On Friday, the Enforcement Directorate issued fresh summons to both Nirav Modi and Choksi, asking them to appear before it on February 26. Replying to an earlier summons, Nirav Modi had informed the agency he could not appear before it because his passport had been suspended, reported PTI.
What has the PNB done?
In a letter to the PNB on February 15, a day after the bank acknowledged the fraud publicly, Nirav Modi claimed the bank’s “overzealousness” had hampered his ability to clear his dues. “The erroneously cited liability resulted in a media frenzy, which led to immediate search and seizure of operations, which in turn resulted in Firestar International and Firestar Diamond International effectively ceasing to be going-concerns,” he wrote, according to PTI. “This, thereby, jeopardised our ability to discharge the dues of the group to the banks.”
Replying to the letter on Thursday, PNB accused Nirav Modi of laundering money. “You were getting LoUs issued illegally and in an unauthorised way through few bank officials,” The Economic Times quoted the bank as having written. “At no stage such facilities were extended by our bank to the three partner firms. When these illegal activities surfaced, they pointed out towards apparent violation of FEMA and money laundering aspect.”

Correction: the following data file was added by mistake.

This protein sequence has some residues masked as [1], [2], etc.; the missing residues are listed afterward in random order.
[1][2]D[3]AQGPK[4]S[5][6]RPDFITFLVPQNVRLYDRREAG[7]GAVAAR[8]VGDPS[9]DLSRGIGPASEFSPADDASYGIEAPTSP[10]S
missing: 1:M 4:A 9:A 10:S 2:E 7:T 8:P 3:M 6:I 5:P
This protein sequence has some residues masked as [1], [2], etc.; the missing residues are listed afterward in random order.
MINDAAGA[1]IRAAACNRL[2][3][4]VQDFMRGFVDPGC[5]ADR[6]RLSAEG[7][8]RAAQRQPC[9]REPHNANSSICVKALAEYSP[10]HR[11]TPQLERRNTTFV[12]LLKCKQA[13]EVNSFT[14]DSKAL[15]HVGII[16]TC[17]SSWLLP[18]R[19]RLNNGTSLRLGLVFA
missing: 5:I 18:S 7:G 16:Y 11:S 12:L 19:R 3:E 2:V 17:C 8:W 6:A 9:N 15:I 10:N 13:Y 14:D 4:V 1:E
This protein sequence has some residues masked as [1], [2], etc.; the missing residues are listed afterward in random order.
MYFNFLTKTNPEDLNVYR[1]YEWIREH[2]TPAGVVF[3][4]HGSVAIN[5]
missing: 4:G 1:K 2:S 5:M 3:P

It also asked Nirav Modi to come up with a plan to return the money. “Your commitment and undertaking for sparing of the total liability was not backed by providing upfront amounts and timelines,” the bank said in its letter, NDTV reported, quoting PTI. “However, should you have any concrete and implementable plan, do revert.”
Separately, in a clarification to stock exchanges, the bank claimed it had “followed all lawful avenues available to us as per law of land to recover our dues”.
The bank has now appointed the auditor Pricewaterhouse Coopers to investigate the alleged fraud, The Economic Times reported, asking it to collect evidence against Nirav Modi and quantify the bank’s losses from the alleged fraud.